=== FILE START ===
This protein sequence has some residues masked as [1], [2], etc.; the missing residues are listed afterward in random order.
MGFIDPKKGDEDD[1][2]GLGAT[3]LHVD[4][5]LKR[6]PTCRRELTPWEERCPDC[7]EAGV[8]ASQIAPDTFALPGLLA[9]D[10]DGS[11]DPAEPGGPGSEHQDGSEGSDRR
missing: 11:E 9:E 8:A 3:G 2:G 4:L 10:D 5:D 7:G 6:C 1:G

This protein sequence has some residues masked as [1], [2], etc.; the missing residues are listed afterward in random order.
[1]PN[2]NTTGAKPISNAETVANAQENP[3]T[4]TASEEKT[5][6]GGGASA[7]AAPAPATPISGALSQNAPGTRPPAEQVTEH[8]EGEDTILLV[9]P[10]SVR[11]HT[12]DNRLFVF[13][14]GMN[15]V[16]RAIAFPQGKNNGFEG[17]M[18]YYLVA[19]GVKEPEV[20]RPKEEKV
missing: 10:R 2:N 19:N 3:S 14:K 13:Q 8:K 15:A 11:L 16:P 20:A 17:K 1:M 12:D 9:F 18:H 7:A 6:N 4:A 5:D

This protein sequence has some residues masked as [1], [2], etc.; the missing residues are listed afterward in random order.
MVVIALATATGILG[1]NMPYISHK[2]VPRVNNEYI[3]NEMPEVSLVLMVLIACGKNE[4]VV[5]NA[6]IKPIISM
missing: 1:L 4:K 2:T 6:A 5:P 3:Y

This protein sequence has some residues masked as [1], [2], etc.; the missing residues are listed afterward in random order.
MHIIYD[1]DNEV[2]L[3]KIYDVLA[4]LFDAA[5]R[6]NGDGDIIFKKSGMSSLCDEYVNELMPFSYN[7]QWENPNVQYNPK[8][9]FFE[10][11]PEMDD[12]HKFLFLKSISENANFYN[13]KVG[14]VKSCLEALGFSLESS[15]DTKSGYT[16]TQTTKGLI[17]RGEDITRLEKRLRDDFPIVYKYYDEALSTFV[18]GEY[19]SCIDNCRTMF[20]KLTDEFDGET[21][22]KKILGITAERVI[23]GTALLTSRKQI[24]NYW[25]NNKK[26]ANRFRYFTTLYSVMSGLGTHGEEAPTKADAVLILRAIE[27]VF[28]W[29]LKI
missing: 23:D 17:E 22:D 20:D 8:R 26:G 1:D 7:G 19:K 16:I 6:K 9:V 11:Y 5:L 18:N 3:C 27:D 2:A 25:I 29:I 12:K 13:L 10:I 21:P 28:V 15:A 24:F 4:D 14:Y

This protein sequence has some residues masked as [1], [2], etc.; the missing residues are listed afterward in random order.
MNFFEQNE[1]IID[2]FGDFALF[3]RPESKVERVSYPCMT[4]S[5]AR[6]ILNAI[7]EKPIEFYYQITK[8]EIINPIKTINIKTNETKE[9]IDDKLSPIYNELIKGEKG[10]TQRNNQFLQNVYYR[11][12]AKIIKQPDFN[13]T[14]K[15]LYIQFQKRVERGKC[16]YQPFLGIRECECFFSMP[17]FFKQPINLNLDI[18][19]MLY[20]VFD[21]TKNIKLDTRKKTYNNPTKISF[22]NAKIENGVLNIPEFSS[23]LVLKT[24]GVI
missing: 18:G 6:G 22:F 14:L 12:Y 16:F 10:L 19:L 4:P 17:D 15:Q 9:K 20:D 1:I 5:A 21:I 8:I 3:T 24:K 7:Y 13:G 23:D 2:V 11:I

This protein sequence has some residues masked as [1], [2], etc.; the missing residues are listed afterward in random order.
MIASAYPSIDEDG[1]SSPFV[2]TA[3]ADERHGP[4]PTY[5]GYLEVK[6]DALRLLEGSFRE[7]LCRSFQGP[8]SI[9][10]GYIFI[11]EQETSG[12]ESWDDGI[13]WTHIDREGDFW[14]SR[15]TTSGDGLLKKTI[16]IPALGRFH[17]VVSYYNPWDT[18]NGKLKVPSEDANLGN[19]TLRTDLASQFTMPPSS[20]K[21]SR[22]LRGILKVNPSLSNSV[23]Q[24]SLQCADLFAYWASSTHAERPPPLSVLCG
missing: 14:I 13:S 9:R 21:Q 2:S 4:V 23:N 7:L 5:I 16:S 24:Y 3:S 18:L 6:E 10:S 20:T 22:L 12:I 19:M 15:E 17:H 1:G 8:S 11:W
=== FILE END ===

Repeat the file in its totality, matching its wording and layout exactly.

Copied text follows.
This protein sequence has some residues masked as [1], [2], etc.; the missing residues are listed afterward in random order.
MGFIDPKKGDEDD[1][2]GLGAT[3]LHVD[4][5]LKR[6]PTCRRELTPWEERCPDC[7]EAGV[8]ASQIAPDTFALPGLLA[9]D[10]DGS[11]DPAEPGGPGSEHQDGSEGSDRR
missing: 11:E 9:E 8:A 3:G 2:G 4:L 10:D 5:D 7:G 6:C 1:G

This protein sequence has some residues masked as [1], [2], etc.; the missing residues are listed afterward in random order.
[1]PN[2]NTTGAKPISNAETVANAQENP[3]T[4]TASEEKT[5][6]GGGASA[7]AAPAPATPISGALSQNAPGTRPPAEQVTEH[8]EGEDTILLV[9]P[10]SVR[11]HT[12]DNRLFVF[13][14]GMN[15]V[16]RAIAFPQGKNNGFEG[17]M[18]YYLVA[19]GVKEPEV[20]RPKEEKV
missing: 10:R 2:N 19:N 3:S 14:K 13:Q 8:K 15:A 11:L 16:P 20:A 17:K 1:M 12:D 9:F 18:H 7:A 6:N 4:A 5:D

This protein sequence has some residues masked as [1], [2], etc.; the missing residues are listed afterward in random order.
MVVIALATATGILG[1]NMPYISHK[2]VPRVNNEYI[3]NEMPEVSLVLMVLIACGKNE[4]VV[5]NA[6]IKPIISM
missing: 1:L 4:K 2:T 6:A 5:P 3:Y

This protein sequence has some residues masked as [1], [2], etc.; the missing residues are listed afterward in random order.
MHIIYD[1]DNEV[2]L[3]KIYDVLA[4]LFDAA[5]R[6]NGDGDIIFKKSGMSSLCDEYVNELMPFSYN[7]QWENPNVQYNPK[8][9]FFE[10][11]PEMDD[12]HKFLFLKSISENANFYN[13]KVG[14]VKSCLEALGFSLESS[15]DTKSGYT[16]TQTTKGLI[17]RGEDITRLEKRLRDDFPIVYKYYDEALSTFV[18]GEY[19]SCIDNCRTMF[20]KLTDEFDGET[21][22]KKILGITAERVI[23]GTALLTSRKQI[24]NYW[25]NNKK[26]ANRFRYFTTLYSVMSGLGTHGEEAPTKADAVLILRAIE[27]VF[28]W[29]LKI
missing: 23:D 17:E 22:D 20:D 8:R 26:G 1:D 7:G 19:K 16:I 6:K 9:V 11:Y 5:L 18:N 3:C 27:D 2:A 25:I 29:I 12:K 13:L 10:I 21:P 28:V 15:A 24:F 4:D 14:Y

This protein sequence has some residues masked as [1], [2], etc.; the missing residues are listed afterward in random order.
MNFFEQNE[1]IID[2]FGDFALF[3]RPESKVERVSYPCMT[4]S[5]AR[6]ILNAI[7]EKPIEFYYQITK[8]EIINPIKTINIKTNETKE[9]IDDKLSPIYNELIKGEKG[10]TQRNNQFLQNVYYR[11][12]AKIIKQPDFN[13]T[14]K[15]LYIQFQKRVERGKC[16]YQPFLGIRECECFFSMP[17]FFKQPINLNLDI[18][19]MLY[20]VFD[21]TKNIKLDTRKKTYNNPTKISF[22]NAKIENGVLNIPEFSS[23]LVLKT[24]GVI
missing: 18:G 6:G 22:F 14:L 12:Y 16:F 10:L 19:L 4:P 17:D 15:Q 9:K 20:D 1:I 5:A 21:I 8:I 3:T 24:K 7:Y 13:G 23:D 2:V 11:I

This protein sequence has some residues masked as [1], [2], etc.; the missing residues are listed afterward in random order.
MIASAYPSIDEDG[1]SSPFV[2]TA[3]ADERHGP[4]PTY[5]GYLEVK[6]DALRLLEGSFRE[7]LCRSFQGP[8]SI[9][10]GYIFI[11]EQETSG[12]ESWDDGI[13]WTHIDREGDFW[14]SR[15]TTSGDGLLKKTI[16]IPALGRFH[17]VVSYYNPWDT[18]NGKLKVPSEDANLGN[19]TLRTDLASQFTMPPSS[20]K[21]SR[22]LRGILKVNPSLSNSV[23]Q[24]SLQCADLFAYWASSTHAERPPPLSVLCG
missing: 14:I 13:S 9:R 21:Q 2:S 4:V 23:N 7:L 5:I 16:S 24:Y 3:S 18:L 6:E 10:S 20:T 22:L 12:I 19:M 15:E 17:H 1:G 8:S 11:W